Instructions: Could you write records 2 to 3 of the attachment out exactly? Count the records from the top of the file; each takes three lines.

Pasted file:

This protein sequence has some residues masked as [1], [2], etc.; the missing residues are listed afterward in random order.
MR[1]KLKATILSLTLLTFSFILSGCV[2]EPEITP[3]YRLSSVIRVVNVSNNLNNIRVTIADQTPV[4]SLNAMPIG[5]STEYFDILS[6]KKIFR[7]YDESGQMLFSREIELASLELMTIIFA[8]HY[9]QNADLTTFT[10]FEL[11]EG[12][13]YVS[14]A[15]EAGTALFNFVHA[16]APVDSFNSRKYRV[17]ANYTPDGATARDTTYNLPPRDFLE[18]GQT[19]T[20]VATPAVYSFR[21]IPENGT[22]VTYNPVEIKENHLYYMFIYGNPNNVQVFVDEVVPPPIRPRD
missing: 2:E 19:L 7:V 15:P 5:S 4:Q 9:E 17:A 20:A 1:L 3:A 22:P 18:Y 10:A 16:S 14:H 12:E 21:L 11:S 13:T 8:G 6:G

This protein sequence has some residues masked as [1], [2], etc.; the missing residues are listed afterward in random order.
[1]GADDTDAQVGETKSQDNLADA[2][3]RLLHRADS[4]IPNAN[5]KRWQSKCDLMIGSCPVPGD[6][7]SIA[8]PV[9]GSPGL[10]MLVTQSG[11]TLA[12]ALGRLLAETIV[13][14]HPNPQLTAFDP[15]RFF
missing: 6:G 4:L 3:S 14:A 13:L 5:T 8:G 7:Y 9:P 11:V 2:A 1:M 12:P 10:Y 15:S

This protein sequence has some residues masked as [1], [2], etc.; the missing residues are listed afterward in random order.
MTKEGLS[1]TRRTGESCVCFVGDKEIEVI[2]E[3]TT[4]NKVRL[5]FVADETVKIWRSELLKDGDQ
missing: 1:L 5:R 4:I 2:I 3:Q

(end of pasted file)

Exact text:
This protein sequence has some residues masked as [1], [2], etc.; the missing residues are listed afterward in random order.
[1]GADDTDAQVGETKSQDNLADA[2][3]RLLHRADS[4]IPNAN[5]KRWQSKCDLMIGSCPVPGD[6][7]SIA[8]PV[9]GSPGL[10]MLVTQSG[11]TLA[12]ALGRLLAETIV[13][14]HPNPQLTAFDP[15]RFF
missing: 6:G 4:L 3:S 14:A 13:L 5:T 8:G 7:Y 9:P 11:V 2:A 1:M 12:P 10:Y 15:S

This protein sequence has some residues masked as [1], [2], etc.; the missing residues are listed afterward in random order.
MTKEGLS[1]TRRTGESCVCFVGDKEIEVI[2]E[3]TT[4]NKVRL[5]FVADETVKIWRSELLKDGDQ
missing: 1:L 5:R 4:I 2:I 3:Q